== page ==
Indian Ocean

Where currents meet

The Agulhas system is a key region for understanding how the ocean affects global climate on two counts: first, because it transports warm waters from the Indian Ocean towards the Atlantic, thus maintaining the global thermohaline circulation; and second, because it plays an active role in the carbon cycle by absorbing carbon dioxide. The frontal system formed by the Agulhas Return Current and the subtropical convergence zone is an area of intense mesoscale activity that is teeming with life and chlorophyll a.

Only by combining complementary information about dynamic topography, sea surface temperature and ocean color derived from simultaneously acquired satellite data will we obtain dynamic scenarios better able to describe the spatial and temporal variability of phytoplankton distribution.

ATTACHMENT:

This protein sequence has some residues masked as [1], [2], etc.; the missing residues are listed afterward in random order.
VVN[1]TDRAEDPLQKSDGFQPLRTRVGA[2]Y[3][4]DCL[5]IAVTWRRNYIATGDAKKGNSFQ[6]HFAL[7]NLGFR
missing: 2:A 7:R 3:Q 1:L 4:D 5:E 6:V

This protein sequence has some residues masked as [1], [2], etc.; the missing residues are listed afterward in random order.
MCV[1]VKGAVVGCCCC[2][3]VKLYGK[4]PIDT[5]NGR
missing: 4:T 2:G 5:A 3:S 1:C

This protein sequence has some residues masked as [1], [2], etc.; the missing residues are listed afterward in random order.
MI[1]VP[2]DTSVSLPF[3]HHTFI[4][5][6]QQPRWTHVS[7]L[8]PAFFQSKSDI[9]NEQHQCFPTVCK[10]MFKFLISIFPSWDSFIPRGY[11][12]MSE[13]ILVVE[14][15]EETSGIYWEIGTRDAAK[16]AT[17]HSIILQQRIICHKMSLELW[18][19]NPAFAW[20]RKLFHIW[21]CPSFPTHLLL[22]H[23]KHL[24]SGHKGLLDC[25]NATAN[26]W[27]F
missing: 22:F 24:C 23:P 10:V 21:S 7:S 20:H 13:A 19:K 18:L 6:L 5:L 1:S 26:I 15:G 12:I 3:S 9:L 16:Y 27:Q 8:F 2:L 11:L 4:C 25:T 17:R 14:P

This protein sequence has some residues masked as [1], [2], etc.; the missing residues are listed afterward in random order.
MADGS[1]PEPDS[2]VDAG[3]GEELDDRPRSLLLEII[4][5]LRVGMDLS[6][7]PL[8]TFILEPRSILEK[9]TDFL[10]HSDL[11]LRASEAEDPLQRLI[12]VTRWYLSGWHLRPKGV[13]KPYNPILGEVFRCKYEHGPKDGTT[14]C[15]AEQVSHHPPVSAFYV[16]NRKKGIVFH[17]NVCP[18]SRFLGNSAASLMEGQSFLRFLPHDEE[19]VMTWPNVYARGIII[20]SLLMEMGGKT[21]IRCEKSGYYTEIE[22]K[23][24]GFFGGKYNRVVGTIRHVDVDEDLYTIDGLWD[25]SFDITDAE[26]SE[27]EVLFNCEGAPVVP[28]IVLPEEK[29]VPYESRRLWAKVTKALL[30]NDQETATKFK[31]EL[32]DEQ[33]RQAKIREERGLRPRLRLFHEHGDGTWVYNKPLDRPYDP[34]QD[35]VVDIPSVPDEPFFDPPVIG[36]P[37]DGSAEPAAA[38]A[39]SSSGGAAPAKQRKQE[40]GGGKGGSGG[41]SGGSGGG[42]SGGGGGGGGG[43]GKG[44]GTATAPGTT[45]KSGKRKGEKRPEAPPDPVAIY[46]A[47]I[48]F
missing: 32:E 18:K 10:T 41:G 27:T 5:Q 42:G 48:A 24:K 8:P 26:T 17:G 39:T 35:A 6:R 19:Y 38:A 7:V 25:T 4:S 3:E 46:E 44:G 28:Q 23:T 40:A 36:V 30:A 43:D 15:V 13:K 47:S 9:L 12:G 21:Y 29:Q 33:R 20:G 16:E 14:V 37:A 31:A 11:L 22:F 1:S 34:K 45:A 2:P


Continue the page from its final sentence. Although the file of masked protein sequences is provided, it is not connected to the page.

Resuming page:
Altimetry and ocean color. The most turbulent zones (hills in red and valleys in mauve on the map of residual sea surface heights derived from altimetry, on the left, in centimeters) are where biological activity is most intense (in red on the ocean color map: quantity, in milligrams, of chlorophyll a per cubic meter of water). (Credits Legos).